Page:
Inflation numbers released last Friday by the Bureau of Labor Statistics showed an annual increase of 6.8% in the Consumer Price Index, a figure larger than any month on record since 1982.
This number, in and of itself, is no cause for alarm; however, when we examine it within the larger economic context—in particular, the fact there have been six straight months of higher-than-expected inflation—an alarming picture begins to form, and when we juxtapose that picture with the one the Fed forecasted months ago (and even the one Federal Reserve Open Market Committee (FOMC) described in its November meeting), it’s easy to see things are getting a little out of control.
What is most concerning is where the Fed is in the tightening process. There are quite a few steps the central bank needs to take before it can make notable strides in countering prevailing inflation. The Fed can’t just raise the policy rate and inflation miraculously subsides; it’s far much more complicated than that. The Fed has expanded its balance sheet to such a large degree, buttressing numerous markets using a diverse set of policy tools, that widespread tightening is going to be more challenging, more protracted, and more disperse than what market players have historically come to expect. Because of this, it is imperative the Fed drastically decelerate its monthly asset purchases.
In practice this means the Fed should unwind its support of long-dated treasury and mortgage-backed securities (MBS) bought each month through its markets desk at the Federal Reserve Bank of New York before the bank takes steps to adjust the policy rate explicitly. Purchases of short-term Treasury securities are a vital component of Open Market Operations—the primary tool which influences the policy rate—and expansive purchases of MBS, corporate debt, and long-dated treasury bonds have proved vital in helping stabilize markets during the challenges of Covid this year and last, but with the level of inflation seen over the past few months, the market is telling us expansive monetary support is no longer necessary, something the Fed could be overlooking.
At the last FOMC meeting, the FOMC stated in its public release, “Inflation is elevated, largely reflecting factors that are expected to be transitory. Supply and demand imbalances related to the pandemic and the reopening of the economy have contributed to sizable price increases in some sectors. Overall financial conditions remain accommodative, in part reflecting policy measures to support the economy and the flow of credit to U.S. households and businesses.” (Emphasis italicized)
There are two points to take away from this, the first of which is that the Fed is starting to test our credulity with all its talk of inflation being “transitory.” After seven straight months of 5%+ inflation, and few reasons to believe things will change anytime soon, the Fed needs to come to terms with the fact that the current bout of inflation is anything but transitory. Perhaps it could have been transitory had the FOMC taken bold steps to raise rates earlier this summer, but doing so would have been detrimental to employment and growth at precisely when the future of the American economy was in question.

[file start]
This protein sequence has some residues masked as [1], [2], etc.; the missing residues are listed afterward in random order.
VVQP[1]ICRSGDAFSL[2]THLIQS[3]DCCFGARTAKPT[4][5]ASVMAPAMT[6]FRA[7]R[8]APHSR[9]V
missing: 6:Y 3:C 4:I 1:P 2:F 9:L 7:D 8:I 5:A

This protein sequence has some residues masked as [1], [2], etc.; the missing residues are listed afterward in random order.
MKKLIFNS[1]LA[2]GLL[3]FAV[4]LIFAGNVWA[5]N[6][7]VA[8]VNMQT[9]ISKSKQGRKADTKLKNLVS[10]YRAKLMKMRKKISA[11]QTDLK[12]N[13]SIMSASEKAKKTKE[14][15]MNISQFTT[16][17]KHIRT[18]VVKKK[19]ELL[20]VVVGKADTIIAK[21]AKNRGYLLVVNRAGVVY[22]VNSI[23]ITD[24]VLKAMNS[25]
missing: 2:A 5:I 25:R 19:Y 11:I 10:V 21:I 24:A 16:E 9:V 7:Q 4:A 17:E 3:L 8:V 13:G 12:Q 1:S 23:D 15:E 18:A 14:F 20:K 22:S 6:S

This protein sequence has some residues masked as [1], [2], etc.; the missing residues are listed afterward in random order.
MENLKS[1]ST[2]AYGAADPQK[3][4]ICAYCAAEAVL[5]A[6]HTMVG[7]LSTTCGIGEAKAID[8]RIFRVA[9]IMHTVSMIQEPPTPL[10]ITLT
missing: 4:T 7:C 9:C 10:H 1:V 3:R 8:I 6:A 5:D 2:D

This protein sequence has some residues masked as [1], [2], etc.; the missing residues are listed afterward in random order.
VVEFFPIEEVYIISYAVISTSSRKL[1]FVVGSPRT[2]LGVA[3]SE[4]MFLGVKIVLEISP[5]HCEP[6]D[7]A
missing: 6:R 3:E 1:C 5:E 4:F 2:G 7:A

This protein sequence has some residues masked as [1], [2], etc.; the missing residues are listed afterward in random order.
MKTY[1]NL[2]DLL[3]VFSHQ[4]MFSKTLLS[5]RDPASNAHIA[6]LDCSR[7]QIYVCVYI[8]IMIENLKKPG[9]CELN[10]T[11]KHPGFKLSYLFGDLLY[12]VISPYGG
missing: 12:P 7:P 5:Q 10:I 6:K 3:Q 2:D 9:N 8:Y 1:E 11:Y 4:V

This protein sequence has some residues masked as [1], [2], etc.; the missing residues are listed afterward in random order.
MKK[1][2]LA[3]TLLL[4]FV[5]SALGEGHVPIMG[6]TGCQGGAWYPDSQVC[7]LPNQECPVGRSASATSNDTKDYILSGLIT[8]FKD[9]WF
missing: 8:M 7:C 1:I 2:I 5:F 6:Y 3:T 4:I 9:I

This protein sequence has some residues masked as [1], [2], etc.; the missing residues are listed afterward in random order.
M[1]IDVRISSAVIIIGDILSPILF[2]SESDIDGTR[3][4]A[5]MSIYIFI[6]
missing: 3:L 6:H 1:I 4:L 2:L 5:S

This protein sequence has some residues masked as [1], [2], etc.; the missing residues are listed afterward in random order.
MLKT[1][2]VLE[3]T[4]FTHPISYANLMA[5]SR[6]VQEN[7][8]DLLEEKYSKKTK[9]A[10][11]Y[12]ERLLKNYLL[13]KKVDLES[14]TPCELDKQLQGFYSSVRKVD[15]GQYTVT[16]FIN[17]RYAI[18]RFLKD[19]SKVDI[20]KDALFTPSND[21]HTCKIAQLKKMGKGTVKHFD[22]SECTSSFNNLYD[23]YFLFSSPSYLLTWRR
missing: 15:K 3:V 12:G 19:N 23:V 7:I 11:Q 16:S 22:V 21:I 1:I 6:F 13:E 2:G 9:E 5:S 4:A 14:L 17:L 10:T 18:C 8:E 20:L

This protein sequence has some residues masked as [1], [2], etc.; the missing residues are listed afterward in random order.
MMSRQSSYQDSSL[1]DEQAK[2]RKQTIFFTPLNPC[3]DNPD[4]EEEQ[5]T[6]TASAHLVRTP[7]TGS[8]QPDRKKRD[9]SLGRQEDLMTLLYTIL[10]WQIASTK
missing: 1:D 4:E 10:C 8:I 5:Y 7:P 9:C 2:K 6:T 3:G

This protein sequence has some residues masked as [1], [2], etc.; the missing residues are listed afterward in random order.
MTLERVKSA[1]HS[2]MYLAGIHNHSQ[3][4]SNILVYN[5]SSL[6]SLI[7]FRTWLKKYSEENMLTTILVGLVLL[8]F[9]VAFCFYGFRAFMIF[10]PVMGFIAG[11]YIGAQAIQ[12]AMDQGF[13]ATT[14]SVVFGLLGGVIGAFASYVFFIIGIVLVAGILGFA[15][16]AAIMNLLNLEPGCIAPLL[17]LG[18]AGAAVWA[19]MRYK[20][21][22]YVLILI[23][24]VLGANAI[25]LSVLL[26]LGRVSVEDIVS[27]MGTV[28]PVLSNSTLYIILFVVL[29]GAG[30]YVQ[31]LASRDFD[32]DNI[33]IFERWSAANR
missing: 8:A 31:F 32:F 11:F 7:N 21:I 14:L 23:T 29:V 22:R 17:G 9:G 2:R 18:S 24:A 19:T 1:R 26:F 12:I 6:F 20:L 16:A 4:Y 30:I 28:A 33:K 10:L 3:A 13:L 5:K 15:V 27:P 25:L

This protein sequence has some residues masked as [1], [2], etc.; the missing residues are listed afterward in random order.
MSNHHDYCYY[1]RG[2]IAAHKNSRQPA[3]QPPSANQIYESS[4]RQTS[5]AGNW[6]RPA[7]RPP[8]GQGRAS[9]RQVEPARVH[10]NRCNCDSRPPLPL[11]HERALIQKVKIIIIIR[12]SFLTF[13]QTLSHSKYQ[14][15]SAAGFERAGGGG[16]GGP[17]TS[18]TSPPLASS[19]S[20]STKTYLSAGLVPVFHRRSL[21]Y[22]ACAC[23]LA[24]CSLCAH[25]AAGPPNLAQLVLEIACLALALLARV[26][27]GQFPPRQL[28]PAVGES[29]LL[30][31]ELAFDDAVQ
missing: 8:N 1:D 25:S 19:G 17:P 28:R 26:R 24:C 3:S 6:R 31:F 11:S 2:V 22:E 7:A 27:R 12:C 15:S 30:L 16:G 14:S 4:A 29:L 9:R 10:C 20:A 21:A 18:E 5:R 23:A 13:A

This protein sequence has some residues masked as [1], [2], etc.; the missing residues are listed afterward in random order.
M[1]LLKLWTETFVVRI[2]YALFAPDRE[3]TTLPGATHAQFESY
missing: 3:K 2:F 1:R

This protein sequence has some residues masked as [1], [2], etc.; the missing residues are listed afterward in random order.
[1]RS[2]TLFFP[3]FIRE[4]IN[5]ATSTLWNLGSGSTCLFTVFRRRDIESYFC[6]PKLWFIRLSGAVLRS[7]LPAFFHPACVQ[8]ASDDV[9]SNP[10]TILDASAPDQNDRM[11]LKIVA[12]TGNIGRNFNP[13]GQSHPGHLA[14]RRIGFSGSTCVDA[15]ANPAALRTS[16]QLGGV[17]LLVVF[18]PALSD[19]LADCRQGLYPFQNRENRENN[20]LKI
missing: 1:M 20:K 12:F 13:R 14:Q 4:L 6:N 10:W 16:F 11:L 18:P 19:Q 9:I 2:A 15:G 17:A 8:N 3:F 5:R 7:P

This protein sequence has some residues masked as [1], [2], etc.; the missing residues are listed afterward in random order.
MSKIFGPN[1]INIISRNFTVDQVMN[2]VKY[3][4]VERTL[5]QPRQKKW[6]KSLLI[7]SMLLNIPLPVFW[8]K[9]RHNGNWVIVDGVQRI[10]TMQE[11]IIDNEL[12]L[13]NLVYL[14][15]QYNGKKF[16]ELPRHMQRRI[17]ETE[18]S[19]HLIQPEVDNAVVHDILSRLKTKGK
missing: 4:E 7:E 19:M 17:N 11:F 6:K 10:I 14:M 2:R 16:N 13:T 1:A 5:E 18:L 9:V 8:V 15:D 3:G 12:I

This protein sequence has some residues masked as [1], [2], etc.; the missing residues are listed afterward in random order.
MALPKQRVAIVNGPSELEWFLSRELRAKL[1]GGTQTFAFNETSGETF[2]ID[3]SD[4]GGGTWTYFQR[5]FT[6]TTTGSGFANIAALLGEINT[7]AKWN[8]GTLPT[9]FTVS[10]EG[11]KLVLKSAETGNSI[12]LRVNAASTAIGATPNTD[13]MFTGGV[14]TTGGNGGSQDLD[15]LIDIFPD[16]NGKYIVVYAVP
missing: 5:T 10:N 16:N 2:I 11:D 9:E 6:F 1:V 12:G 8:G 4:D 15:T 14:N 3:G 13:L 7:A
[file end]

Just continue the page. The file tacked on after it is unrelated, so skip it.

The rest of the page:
Having said all of this, just because inflation has not proved transitory, it doesn’t mean the Fed should go ahead start raising rates. The Fed should not raise the policy rate—at least not yet. The Fed should, however, decelerate its asset purchases and begin the tightening process by using the tools at its disposal to influence economic conditions through means other than the interest rate channel—which brings me to my second point: the reason inflation has failed to prove transitory is because the Fed has kept financial conditions accommodative, and until these conditions change, inflation will persist.
Inflation will come down eventually—either through an economic shock that disrupts markets to the point where prices begin to fall and the economy dips into recession, or through tighter borrowing conditions brought about through higher interest rates.
The Omicron variant certainly poses risks for a slowdown, but few policymakers believe it will present a near-term, recession-scale shock that lowers prices. So if policymakers want to tackle inflation in the near-term, while keeping the economy of a stable growth path, they need to start acting with some urgency by paving the way for eventual rate increases.
This week we will see what actions the FOMC plans to take and whether they will shoot us straight on inflation, or if they will continue the narrative of inflation being “transitory.” Each committee member knows that allowing inflation to take hold of consumers’ and businesses’ price expectations—where price increases become self-fulfilling, priced in factors of production—would be a major policy failure on the part of the Federal Reserve. That being said, preventing such an outcome isn’t something the committee can orchestrate overnight. We should expect high inflation numbers in the months to come because too much has to be done before the US economy enters a “tight” monetary environment.
At the meetings today and tomorrow, the Fed needs to take this opportunity to be more transparent with us about the challenges that come with monetary tightening, the timetable it needs to conclude its tapering process, and the likely market reaction from tighter financial conditions.